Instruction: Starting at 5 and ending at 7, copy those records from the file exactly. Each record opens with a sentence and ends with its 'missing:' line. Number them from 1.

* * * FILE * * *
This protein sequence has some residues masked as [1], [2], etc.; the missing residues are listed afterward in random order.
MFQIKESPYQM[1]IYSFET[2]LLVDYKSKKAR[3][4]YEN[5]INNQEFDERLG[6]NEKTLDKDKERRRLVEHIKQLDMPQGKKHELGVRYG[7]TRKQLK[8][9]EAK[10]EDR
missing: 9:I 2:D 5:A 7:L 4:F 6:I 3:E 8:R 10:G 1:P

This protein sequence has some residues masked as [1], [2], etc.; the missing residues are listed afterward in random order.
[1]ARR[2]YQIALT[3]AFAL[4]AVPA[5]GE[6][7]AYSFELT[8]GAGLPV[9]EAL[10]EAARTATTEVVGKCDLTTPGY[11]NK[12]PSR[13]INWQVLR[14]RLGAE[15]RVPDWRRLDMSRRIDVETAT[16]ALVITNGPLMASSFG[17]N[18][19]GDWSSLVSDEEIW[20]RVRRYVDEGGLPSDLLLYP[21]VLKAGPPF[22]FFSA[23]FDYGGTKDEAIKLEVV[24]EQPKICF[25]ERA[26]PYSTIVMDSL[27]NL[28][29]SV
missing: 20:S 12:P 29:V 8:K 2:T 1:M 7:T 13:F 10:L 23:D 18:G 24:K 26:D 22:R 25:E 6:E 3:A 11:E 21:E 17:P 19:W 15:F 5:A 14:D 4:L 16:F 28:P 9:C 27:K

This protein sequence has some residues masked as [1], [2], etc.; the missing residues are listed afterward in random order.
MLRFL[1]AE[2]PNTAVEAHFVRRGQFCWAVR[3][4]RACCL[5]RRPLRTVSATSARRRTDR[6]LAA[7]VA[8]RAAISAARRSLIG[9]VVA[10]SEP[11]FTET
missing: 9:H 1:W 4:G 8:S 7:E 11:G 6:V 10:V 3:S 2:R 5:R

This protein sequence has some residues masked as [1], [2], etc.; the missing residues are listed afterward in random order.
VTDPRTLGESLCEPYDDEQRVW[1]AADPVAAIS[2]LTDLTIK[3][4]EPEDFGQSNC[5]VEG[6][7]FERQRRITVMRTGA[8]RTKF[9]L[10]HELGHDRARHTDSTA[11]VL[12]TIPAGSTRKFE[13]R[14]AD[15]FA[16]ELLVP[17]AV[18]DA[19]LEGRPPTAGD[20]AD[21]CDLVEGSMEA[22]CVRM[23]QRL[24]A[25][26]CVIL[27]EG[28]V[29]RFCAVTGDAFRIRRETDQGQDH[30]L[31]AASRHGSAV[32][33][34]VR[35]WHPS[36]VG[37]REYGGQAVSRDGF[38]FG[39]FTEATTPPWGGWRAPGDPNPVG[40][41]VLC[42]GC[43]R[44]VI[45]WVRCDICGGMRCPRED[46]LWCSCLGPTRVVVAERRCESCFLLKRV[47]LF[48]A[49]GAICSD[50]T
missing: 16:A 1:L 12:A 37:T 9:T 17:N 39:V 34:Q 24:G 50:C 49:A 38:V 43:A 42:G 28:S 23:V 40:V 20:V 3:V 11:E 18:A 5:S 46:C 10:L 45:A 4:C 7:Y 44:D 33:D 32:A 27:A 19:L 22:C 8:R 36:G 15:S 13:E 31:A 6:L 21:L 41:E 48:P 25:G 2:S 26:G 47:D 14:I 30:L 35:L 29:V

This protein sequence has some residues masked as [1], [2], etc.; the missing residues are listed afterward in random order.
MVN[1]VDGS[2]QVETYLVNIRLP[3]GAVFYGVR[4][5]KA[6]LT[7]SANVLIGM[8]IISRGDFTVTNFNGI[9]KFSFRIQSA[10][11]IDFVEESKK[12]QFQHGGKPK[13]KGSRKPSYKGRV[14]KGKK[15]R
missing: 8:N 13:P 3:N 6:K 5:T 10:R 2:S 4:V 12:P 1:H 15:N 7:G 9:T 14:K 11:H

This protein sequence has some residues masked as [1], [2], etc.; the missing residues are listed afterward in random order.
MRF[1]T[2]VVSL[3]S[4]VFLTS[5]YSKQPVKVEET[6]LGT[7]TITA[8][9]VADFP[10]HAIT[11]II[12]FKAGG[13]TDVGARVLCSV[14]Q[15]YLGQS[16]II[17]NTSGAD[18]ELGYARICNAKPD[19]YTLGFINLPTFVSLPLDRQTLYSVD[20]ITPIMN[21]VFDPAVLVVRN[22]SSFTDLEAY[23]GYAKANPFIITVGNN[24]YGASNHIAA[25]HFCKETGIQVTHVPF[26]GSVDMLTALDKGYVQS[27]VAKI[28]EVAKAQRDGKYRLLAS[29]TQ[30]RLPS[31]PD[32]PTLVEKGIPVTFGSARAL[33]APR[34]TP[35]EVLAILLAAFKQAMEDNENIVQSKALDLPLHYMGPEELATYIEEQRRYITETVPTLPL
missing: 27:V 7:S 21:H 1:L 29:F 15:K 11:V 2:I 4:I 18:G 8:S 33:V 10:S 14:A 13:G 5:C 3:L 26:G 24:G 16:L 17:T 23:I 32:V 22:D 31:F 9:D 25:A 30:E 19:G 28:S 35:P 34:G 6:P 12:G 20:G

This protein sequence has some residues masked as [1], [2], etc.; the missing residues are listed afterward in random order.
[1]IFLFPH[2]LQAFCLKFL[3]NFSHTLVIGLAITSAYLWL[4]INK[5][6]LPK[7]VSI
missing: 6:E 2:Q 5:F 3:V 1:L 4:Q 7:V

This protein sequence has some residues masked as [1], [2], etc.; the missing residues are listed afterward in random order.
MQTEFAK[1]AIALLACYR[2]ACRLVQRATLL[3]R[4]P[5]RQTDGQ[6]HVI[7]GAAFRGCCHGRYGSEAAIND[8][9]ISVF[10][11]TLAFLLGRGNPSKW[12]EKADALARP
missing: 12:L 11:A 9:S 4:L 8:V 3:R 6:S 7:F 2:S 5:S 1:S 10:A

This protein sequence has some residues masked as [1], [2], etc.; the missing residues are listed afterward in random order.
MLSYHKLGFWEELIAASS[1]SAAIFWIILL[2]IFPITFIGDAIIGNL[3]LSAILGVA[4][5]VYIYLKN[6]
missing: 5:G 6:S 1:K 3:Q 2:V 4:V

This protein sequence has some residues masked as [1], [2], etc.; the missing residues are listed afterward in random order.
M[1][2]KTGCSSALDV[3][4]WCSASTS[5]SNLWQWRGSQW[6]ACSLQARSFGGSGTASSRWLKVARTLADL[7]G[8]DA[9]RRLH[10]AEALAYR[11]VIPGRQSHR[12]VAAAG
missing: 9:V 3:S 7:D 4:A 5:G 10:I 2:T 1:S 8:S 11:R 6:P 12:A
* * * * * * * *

This protein sequence has some residues masked as [1], [2], etc.; the missing residues are listed afterward in random order.
MVN[1]VDGS[2]QVETYLVNIRLP[3]GAVFYGVR[4][5]KA[6]LT[7]SANVLIGM[8]IISRGDFTVTNFNGI[9]KFSFRIQSA[10][11]IDFVEESKK[12]QFQHGGKPK[13]KGSRKPSYKGRV[14]KGKK[15]R
missing: 8:N 13:P 3:N 6:K 5:T 10:R 2:S 4:V 12:P 1:H 15:N 7:G 9:T 14:K 11:H

This protein sequence has some residues masked as [1], [2], etc.; the missing residues are listed afterward in random order.
MRF[1]T[2]VVSL[3]S[4]VFLTS[5]YSKQPVKVEET[6]LGT[7]TITA[8][9]VADFP[10]HAIT[11]II[12]FKAGG[13]TDVGARVLCSV[14]Q[15]YLGQS[16]II[17]NTSGAD[18]ELGYARICNAKPD[19]YTLGFINLPTFVSLPLDRQTLYSVD[20]ITPIMN[21]VFDPAVLVVRN[22]SSFTDLEAY[23]GYAKANPFIITVGNN[24]YGASNHIAA[25]HFCKETGIQVTHVPF[26]GSVDMLTALDKGYVQS[27]VAKI[28]EVAKAQRDGKYRLLAS[29]TQ[30]RLPS[31]PD[32]PTLVEKGIPVTFGSARAL[33]APR[34]TP[35]EVLAILLAAFKQAMEDNENIVQSKALDLPLHYMGPEELATYIEEQRRYITETVPTLPL
missing: 27:V 7:S 21:H 1:L 29:F 15:K 11:V 2:I 4:I 18:G 8:S 33:V 10:S 14:A 13:G 5:C 3:L 26:G 24:G 16:L 17:T 23:I 32:V 22:D 31:F 9:D 25:A 30:E 19:G 28:S 35:P 34:G 6:P 12:G 20:G

This protein sequence has some residues masked as [1], [2], etc.; the missing residues are listed afterward in random order.
[1]IFLFPH[2]LQAFCLKFL[3]NFSHTLVIGLAITSAYLWL[4]INK[5][6]LPK[7]VSI
missing: 6:E 2:Q 5:F 3:V 1:L 4:Q 7:V